A Patristic Homily on the Gospel Reading for today, Tuesday in the First Week of Lent, from the Catena Aurea of St Thomas Aquinas, using the words of Sts Augustine, John Cassian, John Chrysostom, and Pope Gregory the Great.
Judaism has the teaching that God is the Father of us all. In the teaching of the Trinity, Christianity personalizes it – God the Father is not just the All-Father, as in Judaism and even in many pagan paths, he is the generative source of God the Son and to the degree we stand in Communion with the Son his Father is also Our Father in Heaven, not just in an Omnipotent Creator sort of way, but in an intimate, loving, paternal way. We do say “Lord” and “King” along side “Father”. But we also say, “Daddy”. Thomas Aquinas patristic commentary on the Our Father is long. Please read the whole thing. Scroll down to where you’ll see verse 9 in red: 9. “After this manner therefore pray ye: Our Father which art in Heaven, Hallowed by thy name.” The rest follows. For today’s Patristic Homily, we’ll stick to the first two verses of today’s Gospel:
7. “But when ye pray, use not vain repetitions, as the heathen do: for they think that they shall be heard for their much speaking.8. Be ye not therefore like unto them: for your Father knoweth what things ye have need of, before ye ask Him.”
The hypocrites use to set themselves so as to be seen in their prayers and the Ethnici (that is, the Gentiles) use to think that they shall be heard for their much speaking; so Jesus tells us, “When ye pray, do not ye use many words.” We should indeed pray often, but in short form, lest if we be long in our prayers, the enemy that lies in wait for us, might suggest something for our thoughts. Yet to continue long in prayer is not, as some think, what is here meant, by “using many words.” For much speaking is one thing, and an enduring fervency another. The Lord Himself, as it is written, continued a whole night in prayer, and prayed at great length, setting an example to us. Yet also the monks of Egypt are said to use frequent prayers, but those very short, and as it were hasty ejaculations, lest that fervency of spirit, which is most behoveful for us in prayer, should by longer continuance be violently broken off. Let prayer then be without much speaking, but not without much entreaty, if this fervent spirit can be supported; for much speaking in prayer is to use in a necessary matter more words than necessary. But to entreat much, is to importune with enduring warmth the heart Him to whom our entreaty is made; for often is this business effected more by groans than words, by weeping more than speech.
Jesus thereby dissuades us from empty speaking in prayer; as, for example, when we ask of God things improper, as dominions, fame, overcoming of our enemies, or abundance of wealth. He commands then that our prayers should not be long; long, that is, not in time, but in multitude of words. For it is right that those who ask should persevere in their asking; “being instant in prayer,” as the Apostle instructs; but does not thereby enjoin us to compose a prayer of ten thousand verses, and speak it all! What He condemns is many words in praying that come of want of faith; “as the Gentiles do.” For a multitude of words were needful for the Gentiles, seeing the daemons could not know for what they petitioned, until instructed by them; they think they shall be heard for their much speaking.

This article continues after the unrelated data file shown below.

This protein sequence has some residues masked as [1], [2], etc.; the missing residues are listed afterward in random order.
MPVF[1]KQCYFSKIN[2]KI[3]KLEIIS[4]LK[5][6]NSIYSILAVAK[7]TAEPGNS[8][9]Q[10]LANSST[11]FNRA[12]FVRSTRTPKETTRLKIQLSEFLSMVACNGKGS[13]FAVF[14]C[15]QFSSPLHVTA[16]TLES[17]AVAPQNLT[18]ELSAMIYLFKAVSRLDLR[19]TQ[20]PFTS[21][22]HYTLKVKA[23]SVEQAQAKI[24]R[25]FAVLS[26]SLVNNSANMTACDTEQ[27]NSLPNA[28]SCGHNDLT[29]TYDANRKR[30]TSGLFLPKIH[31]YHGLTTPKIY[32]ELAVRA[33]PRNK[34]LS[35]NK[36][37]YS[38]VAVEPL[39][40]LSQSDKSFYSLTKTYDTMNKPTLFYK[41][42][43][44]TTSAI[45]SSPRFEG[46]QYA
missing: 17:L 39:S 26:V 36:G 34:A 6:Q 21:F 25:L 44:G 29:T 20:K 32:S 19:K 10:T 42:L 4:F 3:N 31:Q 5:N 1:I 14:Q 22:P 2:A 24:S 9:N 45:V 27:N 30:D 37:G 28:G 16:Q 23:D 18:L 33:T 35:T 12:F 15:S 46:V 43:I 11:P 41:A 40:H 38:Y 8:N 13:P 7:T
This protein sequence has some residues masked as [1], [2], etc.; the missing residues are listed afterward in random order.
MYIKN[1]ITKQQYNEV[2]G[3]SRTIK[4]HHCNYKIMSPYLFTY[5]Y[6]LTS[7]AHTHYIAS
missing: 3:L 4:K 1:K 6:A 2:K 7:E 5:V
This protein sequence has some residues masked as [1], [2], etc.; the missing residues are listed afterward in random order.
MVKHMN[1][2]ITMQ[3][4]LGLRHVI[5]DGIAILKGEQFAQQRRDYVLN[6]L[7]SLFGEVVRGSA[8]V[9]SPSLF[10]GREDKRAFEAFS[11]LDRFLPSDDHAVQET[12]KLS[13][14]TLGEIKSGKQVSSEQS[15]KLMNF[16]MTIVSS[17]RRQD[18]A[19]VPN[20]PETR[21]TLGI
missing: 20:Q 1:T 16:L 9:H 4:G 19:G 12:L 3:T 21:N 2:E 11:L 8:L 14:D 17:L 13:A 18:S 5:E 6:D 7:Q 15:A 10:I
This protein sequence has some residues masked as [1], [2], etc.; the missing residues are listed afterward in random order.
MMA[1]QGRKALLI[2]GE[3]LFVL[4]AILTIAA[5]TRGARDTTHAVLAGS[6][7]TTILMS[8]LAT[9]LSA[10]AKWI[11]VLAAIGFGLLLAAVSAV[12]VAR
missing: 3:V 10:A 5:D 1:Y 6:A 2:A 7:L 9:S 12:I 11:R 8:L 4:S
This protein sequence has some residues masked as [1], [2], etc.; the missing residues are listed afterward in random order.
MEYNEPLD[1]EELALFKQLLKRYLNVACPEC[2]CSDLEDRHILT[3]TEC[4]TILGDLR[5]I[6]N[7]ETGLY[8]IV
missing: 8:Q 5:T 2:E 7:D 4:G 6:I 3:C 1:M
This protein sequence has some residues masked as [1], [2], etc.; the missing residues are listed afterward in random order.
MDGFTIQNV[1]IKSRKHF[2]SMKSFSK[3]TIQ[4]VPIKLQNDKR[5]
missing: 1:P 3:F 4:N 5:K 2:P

True prayer consists rather in the bitter groans of repentance, than in the repetition of set forms of words. For we use many words then when we have to instruct one who is in ignorance, what need of them to Him who is Creator of all things; “Your heavenly Father knoweth what ye have need of before you ask Him.”
So in our prayers we do not instruct, but entreat; it is one thing to inform the ignorant, another to beg of the understanding: the first were to teach; the latter is to perform a service of duty. We do not then pray in order to teach God our wants, but to move Him, that we may become His friends by the importunity of your applications to Him, and that we may be humbled, being reminded of our sins.
So we ought not to use words in seeking to obtain of God what we would, but to seek with intense and fervent application of mind, with pure love, and suppliant spirit. Yet even with words we should at certain periods come before God in prayer, that by these signs of things we may keep ourselves in mind, and may know what progress we have made in such desire, and may stir up ourselves more actively to increase this desire, that after it have begun to wax warm, it may not be chilled and utterly frozen up by divers cares, without our continual care to keep it alive. Words therefore are needful for us that we should be moved by them, that we should understand clearly what it is we ask, not that we should think that by them the Lord is either instructed or persuaded.
Still it may be asked, what is the use of prayer at all, whether made in words or in meditation of things, if God knows already what is necessary for us. The mental posture of prayer calms and purifies the soul, and makes it of more capacity to receive the divine gifts which are poured into it. For God does not hear us for the prevailing force of our pleadings; He is at all times ready to give us His light, but we are not ready to receive it, but prone to other things. There is then in prayer a turning of the body to God, and a purging of the inward eye, whilst those worldly things which we desired are shut out, that the eye of the mind made single might be able to bear the single light, and in it abide with that joy with which a happy life is perfected.